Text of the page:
WASHINGTON – A federal appeals court ruled Monday that a drug-smuggling defendant’s rights were violated when a district court handed down his conviction in writing and not in open court, denying him an opportunity to appear.
But a three-judge panel of the 9th U.S. Circuit Court of Appeals said that error was not enough to merit a new trial for José Maria Nuñez-Ramirez, a Honduran who was found in the desert in 2020 with several other man carrying backpacks of cannabis.
Circuit Judge Richard Paez wrote for the panel that denying Nuñez-Ramirez the right to be present at his public trial “undermines the fairness, integrity, and legitimacy of the judicial proceedings.”
“The requirement that findings of guilt be announced in open court vindicates core constitutional and human values,” Paez wrote in the opinion.
The court vacated Nuñez-Ramirez’s felony convictions and sent the case back to U.S. District Court, ordering it to enter “specific findings of fact” on how it reached the verdict – but said the court was then free to re-enter the conviction.
A call to Nuñez-Ramirez’s attorney was not immediately returned Monday. A spokesperson for the U.S. Attorney’s Office for Arizona said the office was reviewing the ruling Monday and could not comment further.
The case began on Jan. 7, 2020, when Border Patrol agents encountered Nuñez-Ramirez and three other men in “a remote section of the Arizona desert about 70 miles north of the Mexican border.” The agents also found three backpacks of pot under a tree nearby.
Nuñez-Ramirez was indicted on charges of conspiracy to possess cannabis and possession with intent to distribute. He waived his right to a jury trial and went to trial before U.S. District Judge James Alan Soto on Jan. 27.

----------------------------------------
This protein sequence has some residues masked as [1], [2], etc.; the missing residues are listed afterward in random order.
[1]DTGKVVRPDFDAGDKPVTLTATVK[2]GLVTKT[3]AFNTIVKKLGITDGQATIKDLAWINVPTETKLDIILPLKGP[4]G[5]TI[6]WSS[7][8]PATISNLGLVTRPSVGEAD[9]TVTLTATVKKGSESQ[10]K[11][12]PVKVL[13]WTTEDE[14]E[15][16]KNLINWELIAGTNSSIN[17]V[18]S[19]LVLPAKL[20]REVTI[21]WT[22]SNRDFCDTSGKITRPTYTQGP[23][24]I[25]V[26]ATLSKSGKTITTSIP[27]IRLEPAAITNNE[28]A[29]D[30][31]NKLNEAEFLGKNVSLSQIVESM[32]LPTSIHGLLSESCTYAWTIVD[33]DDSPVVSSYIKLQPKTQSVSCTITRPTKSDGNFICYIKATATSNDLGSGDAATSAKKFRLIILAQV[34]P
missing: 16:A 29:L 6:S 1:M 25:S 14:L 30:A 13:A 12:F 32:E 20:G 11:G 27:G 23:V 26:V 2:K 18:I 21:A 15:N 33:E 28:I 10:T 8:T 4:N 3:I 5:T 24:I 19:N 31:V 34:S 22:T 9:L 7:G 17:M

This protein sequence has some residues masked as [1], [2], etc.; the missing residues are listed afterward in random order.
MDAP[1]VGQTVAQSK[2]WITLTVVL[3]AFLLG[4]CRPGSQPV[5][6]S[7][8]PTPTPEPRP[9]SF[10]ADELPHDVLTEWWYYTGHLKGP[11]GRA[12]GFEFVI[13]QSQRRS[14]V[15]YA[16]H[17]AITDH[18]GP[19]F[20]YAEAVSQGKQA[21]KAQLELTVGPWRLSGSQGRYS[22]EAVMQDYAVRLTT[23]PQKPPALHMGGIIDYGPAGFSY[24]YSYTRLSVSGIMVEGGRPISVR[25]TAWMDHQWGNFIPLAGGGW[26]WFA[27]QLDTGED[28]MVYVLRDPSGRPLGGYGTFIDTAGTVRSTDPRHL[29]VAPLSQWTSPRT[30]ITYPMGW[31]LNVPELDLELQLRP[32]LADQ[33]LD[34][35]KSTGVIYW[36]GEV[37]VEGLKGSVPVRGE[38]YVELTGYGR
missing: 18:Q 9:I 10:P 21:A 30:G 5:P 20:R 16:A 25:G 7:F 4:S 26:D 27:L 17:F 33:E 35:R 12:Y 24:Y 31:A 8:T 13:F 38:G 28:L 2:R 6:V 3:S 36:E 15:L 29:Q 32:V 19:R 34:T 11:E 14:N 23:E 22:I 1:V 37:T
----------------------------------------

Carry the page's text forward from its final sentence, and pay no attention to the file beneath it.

At trial, Nuñez-Ramirez agreed that he had crossed the border illegally with the others and was carrying the drug-filled backpack. But he told Soto that he did so under duress, after “he was captured by assassins and forced to smuggle the drugs.”
After a one-day trial, Soto said he wanted more time to review the evidence before issuing a verdict. The defense urged Soto to review the records of Nuñez-Ramirez’s interview with Border Patrol agents before rendering a verdict.
On Feb. 8, Soto issued a written order finding Nuñez-Ramirez guilty on both counts.
On March 25, Nuñez-Ramirez asked Soto to issue findings of fact for his verdict. Had an in-person hearing been held to announce the verdict, he said, he would have been able to ask “for clarification about whether and how the district court had considered his duress defense.”
Soto denied that request and restated the convictions at a sentencing hearing on April 26 – a hearing held via teleconference. Nuñez-Ramirez was sentenced to time served and three years of supervised release.
Nuñez-Ramirez filed an appeal two days later, saying the lower court violated his right to be present and his right to a public trial by issuing the verdict in writing.
The appeals court rejected Nuñez-Ramirez’s that his inability to be present for the verdict affected his case.
“Nuñez does not argue that that there would have been any difference in the court’s finding of guilt had he been present when it was made, nor is there any evidence in the record to support such a conclusion,” Paez wrote.
But the court agreed that the failure to hold an open hearing for the verdict was “a clear violation of Nuñez-Ramirez’s Sixth Amendment public trial right.”
Paez disagreed with Nuñez-Ramirez’s claim that he should subsequently get a new trial, however, citing Supreme Court directions that a remedy in such cases be “appropriate to the violation.” In this case, Paez wrote, ordering a new trial would be an “unnecessary formality.”
While it did not order a new trial, the appellate panel ordered Soto to issue the findings of fact that Nuñez-Ramirez requested. It then said that Soto could re-enter the convictions, and Nuñez-Ramirez would be free to file a new appeal.